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mid walking boots

Advice on choosing the best type of walking footwear. Source: Flickr by Janet Ramsden

Would the Proclaimers be willing to walk 500 miles, if after half an hour their boots were rubbing and their soles had just come off right in the middle of a cold wet puddle? I doubt it! Especially as they knew they had to do 500 more!

Joking aside, and it may seem the obvious thing to say, but when buying walking footwear it is vital to get the correct fit and the right shoe or boot for the types of walk that you will be going on.

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Last September, whilst on holiday in Ireland I was able to get my hiking boots out and do a bit of hill walking. Knowing that I would have one day available near Sligo, I did an internet search to see what was around. There was no doubt that I’d have to have a crack at Benbulben (Benbulbin). Steeped in local legend, this 526m limestone hill looks hugely impressive due to the cliffs that surround most of the summit. Situated near to the coast, I imagined that there would be excellent views in all directions.

Benbulben has steep sides topped with cliffs

The impressive steep sided Benbulben near Sligo

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Well, we did it! We got round the Yorkshire 3 Peaks’ course despite Martyn falling into a bog, losing the path, and myself and Daniel detouring to “save” a sheep. But the main thing is that we have raised almost £300 for St. Rocco’s Hospice, and we had a great day in the process and no blisters!

4am – The Middle of the Night

Getting up at 4am is my idea of hell, so it was a surprise to me when my alarm went off that I actually shot out of bed as if it was on fire. Despite this I still managed to pick Daniel up 15 mins late. I needn’t have worried as he had expected me to be late so was just ready as I arrived.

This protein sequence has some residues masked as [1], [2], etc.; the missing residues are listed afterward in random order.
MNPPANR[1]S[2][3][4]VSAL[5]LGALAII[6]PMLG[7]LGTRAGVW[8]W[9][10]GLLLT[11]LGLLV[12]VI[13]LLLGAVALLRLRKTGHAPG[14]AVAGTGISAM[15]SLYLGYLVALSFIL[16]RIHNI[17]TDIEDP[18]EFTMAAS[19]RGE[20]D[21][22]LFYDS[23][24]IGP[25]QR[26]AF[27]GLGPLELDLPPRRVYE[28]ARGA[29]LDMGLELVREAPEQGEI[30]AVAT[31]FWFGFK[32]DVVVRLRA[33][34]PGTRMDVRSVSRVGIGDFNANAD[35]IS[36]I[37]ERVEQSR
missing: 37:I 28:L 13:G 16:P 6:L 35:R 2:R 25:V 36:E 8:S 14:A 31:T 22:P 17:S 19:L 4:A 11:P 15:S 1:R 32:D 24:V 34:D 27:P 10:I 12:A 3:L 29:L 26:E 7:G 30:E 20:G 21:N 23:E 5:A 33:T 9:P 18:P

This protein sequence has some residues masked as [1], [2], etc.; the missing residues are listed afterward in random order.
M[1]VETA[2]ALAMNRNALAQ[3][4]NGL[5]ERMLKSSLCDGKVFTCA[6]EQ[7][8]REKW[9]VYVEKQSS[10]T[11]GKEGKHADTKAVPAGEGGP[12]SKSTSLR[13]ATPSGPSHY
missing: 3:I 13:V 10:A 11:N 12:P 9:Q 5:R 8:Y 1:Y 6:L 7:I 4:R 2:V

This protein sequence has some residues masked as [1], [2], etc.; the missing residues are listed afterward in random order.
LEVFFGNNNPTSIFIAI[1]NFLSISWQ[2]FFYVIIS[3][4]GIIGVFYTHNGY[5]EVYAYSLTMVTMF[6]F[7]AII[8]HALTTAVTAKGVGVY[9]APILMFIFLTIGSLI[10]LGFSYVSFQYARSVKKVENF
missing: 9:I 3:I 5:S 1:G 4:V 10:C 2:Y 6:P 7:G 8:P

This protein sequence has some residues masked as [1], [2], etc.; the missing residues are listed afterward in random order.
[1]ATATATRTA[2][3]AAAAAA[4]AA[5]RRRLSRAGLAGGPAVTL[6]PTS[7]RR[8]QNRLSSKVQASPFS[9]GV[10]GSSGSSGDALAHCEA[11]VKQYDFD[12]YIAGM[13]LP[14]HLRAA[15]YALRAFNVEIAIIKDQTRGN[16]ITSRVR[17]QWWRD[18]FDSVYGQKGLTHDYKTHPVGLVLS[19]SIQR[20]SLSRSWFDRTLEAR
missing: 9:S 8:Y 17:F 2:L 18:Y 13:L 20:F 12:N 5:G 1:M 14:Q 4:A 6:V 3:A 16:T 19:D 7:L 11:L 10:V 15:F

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After my last post explaining why we are doing a charity hike for St Rocco’s Hospice. I thought that the next logical step was to look at how we are training. However it seems that events have overtaken me with our local paper taking up the story and sending down a photographer.

Making Headlines

Resplendent in our St Rocco’s T Shirts, we strike a pose for the Warrington Guardian

It was quite a nervous experience on Tuesday (18th June) when arriving at our shop for the photo shoot with the Warrington Guardian. I was, being a “prima donna” disappointed to find that I had not been allocated my own changing room or make up artist, however I did remember the hairbrush to sort out the remaining few strands of my hair.

The photographer arrived and duly made myself, Martyn and Daniel pose with our St Rocco’s T Shirts in front of a tent, holding rucksacks and walking poles, in a set up akin to early big game hunters. Indeed, all that was missing to create such an image was a couple of dead animals, although Martyn does his best by looking like he’s just been stuffed! Paul the final member of the team managed to hide during all the fun, and missed out on getting his picture in the paper.

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This was an enjoyable 11 mile walk in Mid Wales. The main thing that stood out being the differing types of scenery which included farmland, pine forests and moorland. With about 400 m of height gain there’s not too much uphill!

Starting from the car park in the village of Llangurig, there was gentle introduction to this walk along a short section a flat road. Crossing over the River Wye, the single track road lead us towards Clochfaen. Once off the road, the footpath climbed up Pant-gwyn Hill. Looking back, the village of Llangurig with its church can be clearly seen. Llangurig is said to be the highest village in Wales.